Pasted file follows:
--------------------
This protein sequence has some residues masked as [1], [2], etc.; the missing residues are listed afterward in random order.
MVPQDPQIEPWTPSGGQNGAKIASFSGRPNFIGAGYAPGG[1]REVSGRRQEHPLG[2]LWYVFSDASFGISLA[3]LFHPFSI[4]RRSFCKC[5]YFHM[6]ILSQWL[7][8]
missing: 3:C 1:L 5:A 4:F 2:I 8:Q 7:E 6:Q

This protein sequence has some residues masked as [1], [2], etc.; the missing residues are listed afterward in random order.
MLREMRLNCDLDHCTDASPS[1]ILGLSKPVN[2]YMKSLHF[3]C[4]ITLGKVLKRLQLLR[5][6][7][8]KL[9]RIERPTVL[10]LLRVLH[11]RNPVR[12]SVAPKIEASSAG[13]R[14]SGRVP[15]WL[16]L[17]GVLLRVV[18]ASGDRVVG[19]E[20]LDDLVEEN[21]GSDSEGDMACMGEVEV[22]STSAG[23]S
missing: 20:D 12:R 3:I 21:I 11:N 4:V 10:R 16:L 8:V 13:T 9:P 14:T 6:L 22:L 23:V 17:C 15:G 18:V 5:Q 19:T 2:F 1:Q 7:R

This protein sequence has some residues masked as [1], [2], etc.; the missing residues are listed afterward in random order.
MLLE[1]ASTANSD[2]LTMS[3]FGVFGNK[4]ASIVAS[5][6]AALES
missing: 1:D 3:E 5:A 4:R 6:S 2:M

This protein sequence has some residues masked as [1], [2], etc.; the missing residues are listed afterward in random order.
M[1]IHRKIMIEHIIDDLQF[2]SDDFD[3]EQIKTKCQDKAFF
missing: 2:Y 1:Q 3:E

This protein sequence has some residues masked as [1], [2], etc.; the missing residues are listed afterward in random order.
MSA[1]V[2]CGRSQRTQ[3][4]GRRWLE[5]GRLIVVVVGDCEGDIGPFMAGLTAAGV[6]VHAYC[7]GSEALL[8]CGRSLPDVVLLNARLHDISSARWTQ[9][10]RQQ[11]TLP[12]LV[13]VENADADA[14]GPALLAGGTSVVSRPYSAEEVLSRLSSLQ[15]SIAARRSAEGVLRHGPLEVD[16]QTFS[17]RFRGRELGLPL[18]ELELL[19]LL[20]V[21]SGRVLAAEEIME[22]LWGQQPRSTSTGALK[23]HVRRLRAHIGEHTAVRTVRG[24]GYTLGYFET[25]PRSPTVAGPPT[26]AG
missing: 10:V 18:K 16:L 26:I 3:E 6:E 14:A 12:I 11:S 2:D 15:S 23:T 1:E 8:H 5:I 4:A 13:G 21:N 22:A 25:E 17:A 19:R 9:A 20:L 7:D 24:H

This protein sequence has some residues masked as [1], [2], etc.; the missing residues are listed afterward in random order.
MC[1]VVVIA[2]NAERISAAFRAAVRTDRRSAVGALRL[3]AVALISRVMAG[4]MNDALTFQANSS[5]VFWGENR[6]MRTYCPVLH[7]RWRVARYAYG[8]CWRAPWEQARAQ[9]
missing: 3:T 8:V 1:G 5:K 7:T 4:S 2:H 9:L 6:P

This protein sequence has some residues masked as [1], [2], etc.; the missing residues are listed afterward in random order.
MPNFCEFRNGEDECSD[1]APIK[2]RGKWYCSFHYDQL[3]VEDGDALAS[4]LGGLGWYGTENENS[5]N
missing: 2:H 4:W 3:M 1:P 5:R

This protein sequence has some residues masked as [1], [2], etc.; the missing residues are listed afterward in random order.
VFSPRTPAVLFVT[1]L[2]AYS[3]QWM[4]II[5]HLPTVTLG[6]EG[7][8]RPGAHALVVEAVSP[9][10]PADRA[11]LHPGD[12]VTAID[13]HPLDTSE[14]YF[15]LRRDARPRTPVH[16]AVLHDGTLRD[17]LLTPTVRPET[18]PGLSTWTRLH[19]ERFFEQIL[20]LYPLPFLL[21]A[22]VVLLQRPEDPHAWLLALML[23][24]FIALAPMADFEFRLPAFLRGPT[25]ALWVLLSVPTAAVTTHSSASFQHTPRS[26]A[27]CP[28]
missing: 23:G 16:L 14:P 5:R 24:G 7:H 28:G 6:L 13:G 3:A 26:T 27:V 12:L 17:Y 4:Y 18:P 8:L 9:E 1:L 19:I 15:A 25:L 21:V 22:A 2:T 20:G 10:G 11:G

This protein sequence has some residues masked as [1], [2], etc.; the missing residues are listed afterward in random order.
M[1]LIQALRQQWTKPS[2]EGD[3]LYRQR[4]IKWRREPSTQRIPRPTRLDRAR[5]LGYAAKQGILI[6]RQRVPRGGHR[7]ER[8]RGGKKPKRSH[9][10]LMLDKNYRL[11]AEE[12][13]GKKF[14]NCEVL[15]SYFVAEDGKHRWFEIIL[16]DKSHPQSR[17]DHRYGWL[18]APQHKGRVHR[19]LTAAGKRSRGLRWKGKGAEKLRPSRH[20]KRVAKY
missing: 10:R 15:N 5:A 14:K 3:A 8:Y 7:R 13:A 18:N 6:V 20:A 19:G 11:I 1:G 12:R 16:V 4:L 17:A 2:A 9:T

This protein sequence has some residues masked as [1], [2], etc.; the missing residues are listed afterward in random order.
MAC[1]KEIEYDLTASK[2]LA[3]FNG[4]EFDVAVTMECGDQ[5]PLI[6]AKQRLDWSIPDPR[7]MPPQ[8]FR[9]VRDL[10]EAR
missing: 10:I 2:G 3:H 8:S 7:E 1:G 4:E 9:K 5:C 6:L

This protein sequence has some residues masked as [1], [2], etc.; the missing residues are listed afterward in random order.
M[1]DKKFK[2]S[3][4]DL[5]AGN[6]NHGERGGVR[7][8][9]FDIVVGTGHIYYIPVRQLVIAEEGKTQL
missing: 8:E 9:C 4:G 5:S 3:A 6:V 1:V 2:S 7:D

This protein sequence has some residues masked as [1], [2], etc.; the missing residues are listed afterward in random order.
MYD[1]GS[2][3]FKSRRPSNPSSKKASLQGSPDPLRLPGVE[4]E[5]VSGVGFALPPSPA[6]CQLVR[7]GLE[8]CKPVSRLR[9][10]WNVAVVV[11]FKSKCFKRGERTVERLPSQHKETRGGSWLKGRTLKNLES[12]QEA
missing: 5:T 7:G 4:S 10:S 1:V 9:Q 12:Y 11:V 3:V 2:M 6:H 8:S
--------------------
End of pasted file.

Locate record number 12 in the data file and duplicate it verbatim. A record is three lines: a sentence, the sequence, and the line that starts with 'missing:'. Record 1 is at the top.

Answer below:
This protein sequence has some residues masked as [1], [2], etc.; the missing residues are listed afterward in random order.
MYD[1]GS[2][3]FKSRRPSNPSSKKASLQGSPDPLRLPGVE[4]E[5]VSGVGFALPPSPA[6]CQLVR[7]GLE[8]CKPVSRLR[9][10]WNVAVVV[11]FKSKCFKRGERTVERLPSQHKETRGGSWLKGRTLKNLES[12]QEA
missing: 5:T 7:G 4:S 10:S 1:V 9:Q 12:Y 11:V 3:V 2:M 6:H 8:S